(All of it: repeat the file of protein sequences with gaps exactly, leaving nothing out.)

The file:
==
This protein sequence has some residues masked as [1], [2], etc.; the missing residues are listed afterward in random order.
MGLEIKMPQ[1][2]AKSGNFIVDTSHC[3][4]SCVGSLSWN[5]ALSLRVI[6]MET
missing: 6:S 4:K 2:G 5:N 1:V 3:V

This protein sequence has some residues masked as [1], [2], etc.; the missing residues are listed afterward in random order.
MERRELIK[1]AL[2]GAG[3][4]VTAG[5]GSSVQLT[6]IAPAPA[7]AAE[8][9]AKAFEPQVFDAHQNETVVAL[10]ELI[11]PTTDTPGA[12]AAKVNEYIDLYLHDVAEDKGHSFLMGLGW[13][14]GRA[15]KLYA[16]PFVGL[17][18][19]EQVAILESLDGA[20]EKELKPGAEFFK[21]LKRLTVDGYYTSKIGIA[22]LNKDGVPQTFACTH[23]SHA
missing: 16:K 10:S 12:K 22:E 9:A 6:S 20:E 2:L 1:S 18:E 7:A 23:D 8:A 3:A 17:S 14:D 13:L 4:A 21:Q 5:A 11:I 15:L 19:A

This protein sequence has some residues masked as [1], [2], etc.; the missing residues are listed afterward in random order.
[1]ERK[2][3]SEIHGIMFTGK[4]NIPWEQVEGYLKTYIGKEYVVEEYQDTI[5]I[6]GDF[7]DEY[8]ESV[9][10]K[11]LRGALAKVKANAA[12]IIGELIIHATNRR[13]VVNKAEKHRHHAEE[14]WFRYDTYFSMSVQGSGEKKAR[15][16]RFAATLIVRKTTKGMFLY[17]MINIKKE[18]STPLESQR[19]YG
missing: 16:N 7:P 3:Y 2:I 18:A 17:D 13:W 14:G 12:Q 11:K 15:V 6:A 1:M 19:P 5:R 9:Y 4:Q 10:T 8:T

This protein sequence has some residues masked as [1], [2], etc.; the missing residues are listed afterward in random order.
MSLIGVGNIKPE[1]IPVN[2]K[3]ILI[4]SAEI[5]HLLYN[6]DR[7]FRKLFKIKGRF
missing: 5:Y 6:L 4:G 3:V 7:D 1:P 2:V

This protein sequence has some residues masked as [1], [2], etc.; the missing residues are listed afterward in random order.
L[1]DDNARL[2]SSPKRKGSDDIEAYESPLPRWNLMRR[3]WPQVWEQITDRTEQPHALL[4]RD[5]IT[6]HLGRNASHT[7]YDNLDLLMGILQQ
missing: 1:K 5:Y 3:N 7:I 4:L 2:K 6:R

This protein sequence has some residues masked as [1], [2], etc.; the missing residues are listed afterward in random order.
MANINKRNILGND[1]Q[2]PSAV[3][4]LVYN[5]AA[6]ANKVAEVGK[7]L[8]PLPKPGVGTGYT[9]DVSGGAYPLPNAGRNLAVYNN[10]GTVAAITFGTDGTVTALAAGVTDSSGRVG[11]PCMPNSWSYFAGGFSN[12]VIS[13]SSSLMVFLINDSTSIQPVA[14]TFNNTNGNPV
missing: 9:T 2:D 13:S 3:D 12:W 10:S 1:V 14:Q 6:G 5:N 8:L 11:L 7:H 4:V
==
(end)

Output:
This protein sequence has some residues masked as [1], [2], etc.; the missing residues are listed afterward in random order.
MGLEIKMPQ[1][2]AKSGNFIVDTSHC[3][4]SCVGSLSWN[5]ALSLRVI[6]MET
missing: 6:S 4:K 2:G 5:N 1:V 3:V

This protein sequence has some residues masked as [1], [2], etc.; the missing residues are listed afterward in random order.
MERRELIK[1]AL[2]GAG[3][4]VTAG[5]GSSVQLT[6]IAPAPA[7]AAE[8][9]AKAFEPQVFDAHQNETVVAL[10]ELI[11]PTTDTPGA[12]AAKVNEYIDLYLHDVAEDKGHSFLMGLGW[13][14]GRA[15]KLYA[16]PFVGL[17][18][19]EQVAILESLDGA[20]EKELKPGAEFFK[21]LKRLTVDGYYTSKIGIA[22]LNKDGVPQTFACTH[23]SHA
missing: 16:K 10:S 12:K 22:E 9:A 6:S 20:E 2:L 1:S 18:E 7:A 23:D 8:A 3:A 17:S 14:D 13:L 4:A 21:Q 5:A 11:I 15:L 19:A

This protein sequence has some residues masked as [1], [2], etc.; the missing residues are listed afterward in random order.
[1]ERK[2][3]SEIHGIMFTGK[4]NIPWEQVEGYLKTYIGKEYVVEEYQDTI[5]I[6]GDF[7]DEY[8]ESV[9][10]K[11]LRGALAKVKANAA[12]IIGELIIHATNRR[13]VVNKAEKHRHHAEE[14]WFRYDTYFSMSVQGSGEKKAR[15][16]RFAATLIVRKTTKGMFLY[17]MINIKKE[18]STPLESQR[19]YG
missing: 16:N 7:P 3:Y 2:I 18:A 17:D 13:W 14:G 12:Q 11:K 15:V 6:A 1:M 19:P 5:R 9:Y 4:Q 10:T 8:T

This protein sequence has some residues masked as [1], [2], etc.; the missing residues are listed afterward in random order.
MSLIGVGNIKPE[1]IPVN[2]K[3]ILI[4]SAEI[5]HLLYN[6]DR[7]FRKLFKIKGRF
missing: 5:Y 6:L 4:G 3:V 7:D 1:P 2:V

This protein sequence has some residues masked as [1], [2], etc.; the missing residues are listed afterward in random order.
L[1]DDNARL[2]SSPKRKGSDDIEAYESPLPRWNLMRR[3]WPQVWEQITDRTEQPHALL[4]RD[5]IT[6]HLGRNASHT[7]YDNLDLLMGILQQ
missing: 1:K 5:Y 3:N 7:I 4:L 2:K 6:R

This protein sequence has some residues masked as [1], [2], etc.; the missing residues are listed afterward in random order.
MANINKRNILGND[1]Q[2]PSAV[3][4]LVYN[5]AA[6]ANKVAEVGK[7]L[8]PLPKPGVGTGYT[9]DVSGGAYPLPNAGRNLAVYNN[10]GTVAAITFGTDGTVTALAAGVTDSSGRVG[11]PCMPNSWSYFAGGFSN[12]VIS[13]SSSLMVFLINDSTSIQPVA[14]TFNNTNGNPV
missing: 9:T 2:D 13:S 3:D 12:W 10:S 1:V 14:Q 6:G 5:N 8:L 11:L 7:H 4:V